From the Washington Post:
Under enormous pressure to reform, the nation’s public schools are spending millions of dollars each year on gadgets from text-messaging devices to interactive whiteboards that technology companies promise can raise student performance.
Driving the boom is a surge in federal funding for such products, the industry’s aggressive marketing and an idea axiomatic in the world of education reform: that to prepare students kids for the 21st century, schools must embrace the technologies that are the media of modern life.
Increasingly, though, another view is emerging: that the money schools spend on instructional gizmos isn’t necessarily making things better, just different. Many academics question industry-backed studies linking improved test scores to their products. And some go further. They argue that the most ubiquitous device-of-the-future, the whiteboard — essentially a giant interactive computer screen that is usurping blackboards in classrooms across America — locks teachers into a 19th-century lecture style of instruction counter to the more collaborative small-group models that many reformers favor.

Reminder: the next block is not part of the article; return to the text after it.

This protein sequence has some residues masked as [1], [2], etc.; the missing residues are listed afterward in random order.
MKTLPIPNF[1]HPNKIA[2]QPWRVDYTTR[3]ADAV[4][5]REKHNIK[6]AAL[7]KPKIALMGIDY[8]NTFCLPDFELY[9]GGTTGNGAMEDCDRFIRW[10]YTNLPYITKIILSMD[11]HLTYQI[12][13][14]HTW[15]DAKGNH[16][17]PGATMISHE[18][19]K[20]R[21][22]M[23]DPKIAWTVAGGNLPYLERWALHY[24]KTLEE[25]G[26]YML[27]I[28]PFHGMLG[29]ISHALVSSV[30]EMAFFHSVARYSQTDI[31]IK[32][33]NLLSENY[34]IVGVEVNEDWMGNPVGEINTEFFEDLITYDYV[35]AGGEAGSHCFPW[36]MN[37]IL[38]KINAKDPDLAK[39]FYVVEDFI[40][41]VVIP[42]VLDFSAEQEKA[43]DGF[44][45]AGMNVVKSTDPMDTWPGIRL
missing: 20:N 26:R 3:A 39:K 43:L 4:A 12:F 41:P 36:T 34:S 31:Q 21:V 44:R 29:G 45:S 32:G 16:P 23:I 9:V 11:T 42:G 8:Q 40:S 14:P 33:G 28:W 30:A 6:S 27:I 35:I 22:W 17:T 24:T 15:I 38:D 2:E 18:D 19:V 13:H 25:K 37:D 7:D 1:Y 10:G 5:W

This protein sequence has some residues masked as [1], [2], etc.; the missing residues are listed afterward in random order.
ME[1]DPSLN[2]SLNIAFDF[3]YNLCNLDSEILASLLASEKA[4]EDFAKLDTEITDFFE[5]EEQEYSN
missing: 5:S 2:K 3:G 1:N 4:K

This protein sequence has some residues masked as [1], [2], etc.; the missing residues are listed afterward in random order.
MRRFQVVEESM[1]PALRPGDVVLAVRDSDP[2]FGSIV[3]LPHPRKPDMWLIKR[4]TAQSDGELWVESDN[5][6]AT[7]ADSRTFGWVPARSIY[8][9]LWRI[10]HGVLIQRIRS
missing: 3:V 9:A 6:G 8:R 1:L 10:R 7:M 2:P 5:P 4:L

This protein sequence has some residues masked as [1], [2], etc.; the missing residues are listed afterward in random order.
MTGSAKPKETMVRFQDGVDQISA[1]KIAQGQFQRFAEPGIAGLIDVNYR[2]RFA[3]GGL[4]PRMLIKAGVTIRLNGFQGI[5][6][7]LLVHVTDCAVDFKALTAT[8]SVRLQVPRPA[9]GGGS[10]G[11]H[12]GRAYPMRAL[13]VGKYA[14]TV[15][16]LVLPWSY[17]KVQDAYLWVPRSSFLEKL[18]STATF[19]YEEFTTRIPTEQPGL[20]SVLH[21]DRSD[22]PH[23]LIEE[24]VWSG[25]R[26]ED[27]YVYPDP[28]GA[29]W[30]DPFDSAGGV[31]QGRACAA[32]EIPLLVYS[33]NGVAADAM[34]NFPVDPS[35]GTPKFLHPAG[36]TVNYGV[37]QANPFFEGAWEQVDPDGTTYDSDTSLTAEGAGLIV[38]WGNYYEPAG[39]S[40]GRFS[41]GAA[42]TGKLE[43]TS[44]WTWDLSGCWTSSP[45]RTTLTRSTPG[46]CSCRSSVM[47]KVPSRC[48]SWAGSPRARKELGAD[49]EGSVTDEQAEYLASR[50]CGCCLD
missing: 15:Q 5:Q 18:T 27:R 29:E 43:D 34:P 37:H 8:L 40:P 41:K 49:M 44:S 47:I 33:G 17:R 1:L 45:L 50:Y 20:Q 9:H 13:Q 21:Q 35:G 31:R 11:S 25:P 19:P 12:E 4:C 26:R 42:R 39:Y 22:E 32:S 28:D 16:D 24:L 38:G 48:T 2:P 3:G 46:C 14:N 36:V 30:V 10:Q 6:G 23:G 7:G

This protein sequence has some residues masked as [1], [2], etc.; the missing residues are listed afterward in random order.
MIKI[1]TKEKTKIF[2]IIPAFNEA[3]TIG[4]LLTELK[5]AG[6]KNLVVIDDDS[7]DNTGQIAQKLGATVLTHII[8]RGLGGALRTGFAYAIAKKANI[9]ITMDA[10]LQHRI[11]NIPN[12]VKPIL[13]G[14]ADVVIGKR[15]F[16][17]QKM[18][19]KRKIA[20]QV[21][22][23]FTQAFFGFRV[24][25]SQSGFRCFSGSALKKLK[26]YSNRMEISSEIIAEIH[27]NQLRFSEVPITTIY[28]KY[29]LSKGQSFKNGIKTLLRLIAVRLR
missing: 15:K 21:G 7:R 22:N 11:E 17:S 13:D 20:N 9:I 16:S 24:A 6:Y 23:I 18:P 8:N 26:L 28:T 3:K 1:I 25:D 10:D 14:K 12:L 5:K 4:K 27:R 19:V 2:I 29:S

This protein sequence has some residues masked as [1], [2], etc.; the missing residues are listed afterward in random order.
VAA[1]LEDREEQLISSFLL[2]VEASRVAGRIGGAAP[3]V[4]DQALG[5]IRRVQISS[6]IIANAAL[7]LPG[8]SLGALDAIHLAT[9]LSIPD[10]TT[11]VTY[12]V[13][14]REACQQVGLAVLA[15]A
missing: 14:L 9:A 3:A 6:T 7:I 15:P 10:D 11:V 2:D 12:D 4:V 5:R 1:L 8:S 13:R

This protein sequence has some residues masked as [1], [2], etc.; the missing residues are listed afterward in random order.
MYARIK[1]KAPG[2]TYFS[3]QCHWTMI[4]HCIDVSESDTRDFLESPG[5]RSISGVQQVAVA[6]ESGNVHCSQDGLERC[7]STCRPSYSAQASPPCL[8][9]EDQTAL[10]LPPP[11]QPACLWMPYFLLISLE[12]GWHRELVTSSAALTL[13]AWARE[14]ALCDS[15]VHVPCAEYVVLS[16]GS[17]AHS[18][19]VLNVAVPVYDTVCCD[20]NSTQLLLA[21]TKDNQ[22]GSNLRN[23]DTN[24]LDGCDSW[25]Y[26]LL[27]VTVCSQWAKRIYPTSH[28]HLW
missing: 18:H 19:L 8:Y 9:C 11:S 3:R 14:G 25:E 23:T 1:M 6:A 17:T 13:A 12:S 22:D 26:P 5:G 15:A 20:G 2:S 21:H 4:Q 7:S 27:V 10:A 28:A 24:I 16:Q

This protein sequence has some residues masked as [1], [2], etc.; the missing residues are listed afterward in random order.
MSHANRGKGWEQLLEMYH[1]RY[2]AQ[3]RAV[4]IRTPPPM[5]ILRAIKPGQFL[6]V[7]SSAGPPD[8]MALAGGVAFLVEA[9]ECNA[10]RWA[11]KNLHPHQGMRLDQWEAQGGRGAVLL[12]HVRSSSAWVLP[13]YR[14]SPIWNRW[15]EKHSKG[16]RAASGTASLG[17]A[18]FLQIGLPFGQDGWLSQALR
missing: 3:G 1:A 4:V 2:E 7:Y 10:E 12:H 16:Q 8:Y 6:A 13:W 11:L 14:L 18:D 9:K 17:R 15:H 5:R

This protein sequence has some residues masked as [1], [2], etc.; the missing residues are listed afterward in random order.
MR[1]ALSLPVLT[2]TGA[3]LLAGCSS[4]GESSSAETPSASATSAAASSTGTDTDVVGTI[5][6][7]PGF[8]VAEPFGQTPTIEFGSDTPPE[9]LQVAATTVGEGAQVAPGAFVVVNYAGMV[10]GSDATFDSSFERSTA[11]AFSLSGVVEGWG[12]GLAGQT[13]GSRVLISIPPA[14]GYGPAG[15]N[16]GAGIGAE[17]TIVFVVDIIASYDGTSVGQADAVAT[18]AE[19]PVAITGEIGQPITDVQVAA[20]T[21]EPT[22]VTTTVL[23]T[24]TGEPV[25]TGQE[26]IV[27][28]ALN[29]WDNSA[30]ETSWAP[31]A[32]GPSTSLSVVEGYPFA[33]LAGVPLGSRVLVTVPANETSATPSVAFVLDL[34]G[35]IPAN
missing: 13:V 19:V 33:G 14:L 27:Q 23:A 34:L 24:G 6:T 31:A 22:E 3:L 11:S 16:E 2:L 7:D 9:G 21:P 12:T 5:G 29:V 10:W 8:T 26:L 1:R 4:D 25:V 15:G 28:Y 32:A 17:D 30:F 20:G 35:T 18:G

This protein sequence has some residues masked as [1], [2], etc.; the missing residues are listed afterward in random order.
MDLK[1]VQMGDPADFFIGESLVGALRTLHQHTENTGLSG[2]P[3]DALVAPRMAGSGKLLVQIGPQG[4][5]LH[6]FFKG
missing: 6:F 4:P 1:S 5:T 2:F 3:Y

Those bootleggers can always be persuasive when it comes to helping the kids. And as Milton liked to point out, people always spend their own money more carefully than other people’s money.